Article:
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Anyone who works for herself, like a freelance writer, bookkeeper, event planner or independent contractor, can no longer go uninsured. If you don’t buy insurance, you’ll have to pay a tax penalty of 1 percent of your income or $95 per person and $47.50 per child for the year, whichever is higher.
Is the exchange for me? Yes. Your income will determine what plan you qualify for, whether it's Medicaid or a tax credit to help cover the cost of coverage. If you already have insurance through a private insurer, you can keep what you have as long as that coverage meets the requirement for Minimum Essential Benefits -- emergency care, hospitalization, maternity and newborn care, mental health and substance abuse services, prescription drugs, lab services and preventive care. Or you can shop around to see if rates on the exchange are cheaper, especially if you qualify for a tax credit.
The tax credit you get when you shop on the exchange is based on how much you make and is used to help pay for your insurance. You can use the credit as a deduction from your monthly insurance costs or as an annual deduction at tax time. Expect to pay between 2 percent (minimum) and 9.5 percent (maximum) of your income for insurance if your earnings fall into any of the below ranges:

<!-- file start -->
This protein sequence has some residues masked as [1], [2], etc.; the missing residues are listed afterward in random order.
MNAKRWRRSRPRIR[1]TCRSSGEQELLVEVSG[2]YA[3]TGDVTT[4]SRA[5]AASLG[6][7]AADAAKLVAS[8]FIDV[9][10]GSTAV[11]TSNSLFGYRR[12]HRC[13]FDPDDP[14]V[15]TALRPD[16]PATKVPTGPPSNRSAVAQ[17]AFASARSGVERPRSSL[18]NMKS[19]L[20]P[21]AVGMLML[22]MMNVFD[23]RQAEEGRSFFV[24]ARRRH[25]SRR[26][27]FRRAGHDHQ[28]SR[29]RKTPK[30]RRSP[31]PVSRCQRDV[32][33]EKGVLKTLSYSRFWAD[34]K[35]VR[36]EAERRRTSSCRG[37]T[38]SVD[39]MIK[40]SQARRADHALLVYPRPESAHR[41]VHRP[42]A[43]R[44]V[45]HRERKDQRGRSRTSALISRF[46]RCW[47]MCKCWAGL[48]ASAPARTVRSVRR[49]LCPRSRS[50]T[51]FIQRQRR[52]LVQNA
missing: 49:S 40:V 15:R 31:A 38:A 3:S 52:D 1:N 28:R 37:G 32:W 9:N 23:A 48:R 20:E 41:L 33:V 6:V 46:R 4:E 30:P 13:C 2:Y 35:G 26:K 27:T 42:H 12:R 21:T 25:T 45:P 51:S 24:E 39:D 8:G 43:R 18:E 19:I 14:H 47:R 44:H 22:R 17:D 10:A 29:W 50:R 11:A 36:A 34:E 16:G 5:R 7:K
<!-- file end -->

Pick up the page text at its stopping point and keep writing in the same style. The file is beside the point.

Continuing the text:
- $11,490 - $45,960 for a single person
- $15,510 - $62,040 for a family of two
- $19,530 - $78,120 for a family of three
- $23,550 - $94,200 for a family of four
- $15,856 for a single person
- $21,404 for a family of two
- $26,951 for a family of three
- $32,499 for a family of four
You qualify for Medicaid but your state didn't expand the program
Your state’s health exchange doesn't have a plan you can afford (costs less than 8 percent of earnings)
You spent less than three months without coverage
You’re a member of a recognized religious group with objections to insurance and government programs, including Social Security and MedicareFor more on who is exempt visit Healthcare.gov.
If you earn more than that you won't qualify for tax credits and without them, insurance premiums might be the same or more expensive than an employer-sponsored plan.
If you live in a state with expanded Medicaid (which now meets the requirement for Minimum Essential Benefits) you can apply for the program if your income falls within these ranges:
If you had a plan that only covered catastrophic illness, it’s not enough coverage to save you from paying the penalty.
What if I don’t buy coverage? You’ll pay a tax penalty of either 1 percent of your income or $95 per adult and $47.50 per child for the year, whichever is higher. In 2016, the penalty increases to 2.5 percent of income or $695, whichever is higher. Plus, anyone without health insurance will have to pay the full cost of medical care should they need it. You won’t have to pay a penalty for not having insurance if you fall into one of these categories.
Now, use our tool to figure out how much a new health insurance plan will cost plus learn about important dates and coverage in your state.
Sources: The Kaiser Family Foundation, the U.S. Small Business Administration, Centers for Medicare and Medicaid Services, the U.S. Internal Revenue Service, the Health Insurance Marketplace, U.S. Census Bureau and the UC Berkeley Labor Center.